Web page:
Just replacing and with or removes the ambiguity:
Our cakes are very popular among foreign visitors.
Some of our customers speak Spanish, English, or German.
"Or" would be interpreted in this case to mean "at least one of …".
However, that still doesn't make these two sentences well constructed. I have a hard time figuring out what connection you are trying to draw between linguistic ability and food preferences. I suggest combining all of the facts into one statement:
Our cakes are especially popular among our Spanish-, English-, and German-speaking customers.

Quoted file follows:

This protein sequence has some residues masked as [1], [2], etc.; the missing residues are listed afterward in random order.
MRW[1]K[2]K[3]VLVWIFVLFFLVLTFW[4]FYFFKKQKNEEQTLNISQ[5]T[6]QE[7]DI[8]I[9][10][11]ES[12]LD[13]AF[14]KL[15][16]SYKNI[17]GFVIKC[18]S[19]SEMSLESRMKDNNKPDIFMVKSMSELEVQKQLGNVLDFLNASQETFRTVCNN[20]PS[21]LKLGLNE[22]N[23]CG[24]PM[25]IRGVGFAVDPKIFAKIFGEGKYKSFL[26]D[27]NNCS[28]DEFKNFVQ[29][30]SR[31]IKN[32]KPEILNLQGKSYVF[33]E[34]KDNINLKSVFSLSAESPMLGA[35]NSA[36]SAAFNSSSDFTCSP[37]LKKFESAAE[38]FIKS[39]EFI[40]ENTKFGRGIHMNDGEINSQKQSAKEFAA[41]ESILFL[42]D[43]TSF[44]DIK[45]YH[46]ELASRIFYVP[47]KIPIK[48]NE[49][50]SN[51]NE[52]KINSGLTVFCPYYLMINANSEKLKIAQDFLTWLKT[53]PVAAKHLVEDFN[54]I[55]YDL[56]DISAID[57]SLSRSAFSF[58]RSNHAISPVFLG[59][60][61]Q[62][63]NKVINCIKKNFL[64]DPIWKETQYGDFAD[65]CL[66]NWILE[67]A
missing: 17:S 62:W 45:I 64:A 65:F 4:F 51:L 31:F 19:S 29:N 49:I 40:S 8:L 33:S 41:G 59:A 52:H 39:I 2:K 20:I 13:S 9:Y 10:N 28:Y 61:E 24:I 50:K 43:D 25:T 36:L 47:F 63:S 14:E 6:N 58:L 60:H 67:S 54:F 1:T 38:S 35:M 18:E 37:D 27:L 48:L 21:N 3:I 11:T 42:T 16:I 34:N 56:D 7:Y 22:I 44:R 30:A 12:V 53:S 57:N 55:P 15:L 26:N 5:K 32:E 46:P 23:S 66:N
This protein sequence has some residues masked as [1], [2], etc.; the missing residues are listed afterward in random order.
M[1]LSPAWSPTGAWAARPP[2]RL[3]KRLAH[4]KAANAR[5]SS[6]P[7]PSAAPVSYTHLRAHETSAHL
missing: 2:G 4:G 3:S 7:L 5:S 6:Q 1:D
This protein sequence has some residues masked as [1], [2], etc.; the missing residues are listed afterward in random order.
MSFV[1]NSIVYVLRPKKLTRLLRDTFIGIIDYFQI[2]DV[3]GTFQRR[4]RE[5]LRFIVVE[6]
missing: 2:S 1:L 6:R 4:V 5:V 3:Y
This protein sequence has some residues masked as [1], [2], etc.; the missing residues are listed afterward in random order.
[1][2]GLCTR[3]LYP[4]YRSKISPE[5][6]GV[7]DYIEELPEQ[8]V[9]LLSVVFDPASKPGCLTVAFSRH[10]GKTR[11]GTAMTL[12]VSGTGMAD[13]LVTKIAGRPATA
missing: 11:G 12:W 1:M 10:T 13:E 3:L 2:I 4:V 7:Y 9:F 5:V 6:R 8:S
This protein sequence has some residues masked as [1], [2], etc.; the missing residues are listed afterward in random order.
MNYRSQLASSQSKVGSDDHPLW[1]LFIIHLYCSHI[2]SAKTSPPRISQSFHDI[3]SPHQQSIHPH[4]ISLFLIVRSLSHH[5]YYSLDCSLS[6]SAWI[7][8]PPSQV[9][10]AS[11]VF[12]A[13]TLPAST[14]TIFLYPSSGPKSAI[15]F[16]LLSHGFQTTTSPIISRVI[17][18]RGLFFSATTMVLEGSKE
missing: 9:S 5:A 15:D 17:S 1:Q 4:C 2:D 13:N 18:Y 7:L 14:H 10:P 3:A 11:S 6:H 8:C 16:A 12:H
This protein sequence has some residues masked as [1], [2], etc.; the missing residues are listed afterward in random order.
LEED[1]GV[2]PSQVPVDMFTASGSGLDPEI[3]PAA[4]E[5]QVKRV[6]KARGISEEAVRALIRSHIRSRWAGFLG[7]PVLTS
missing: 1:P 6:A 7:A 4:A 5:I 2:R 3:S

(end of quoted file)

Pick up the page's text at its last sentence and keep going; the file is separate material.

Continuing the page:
That makes it clearer that you are categorizing your customers by inferring their place of origin through their language. Or, if you wish to to use a simpler and less specific expression, you could, in some contexts, say "western" to mean roughly European / Australian / North American / South American. (There's no point in being exact, since you are just expressing general preferences anyway.)
Our cakes are especially popular with our western customers.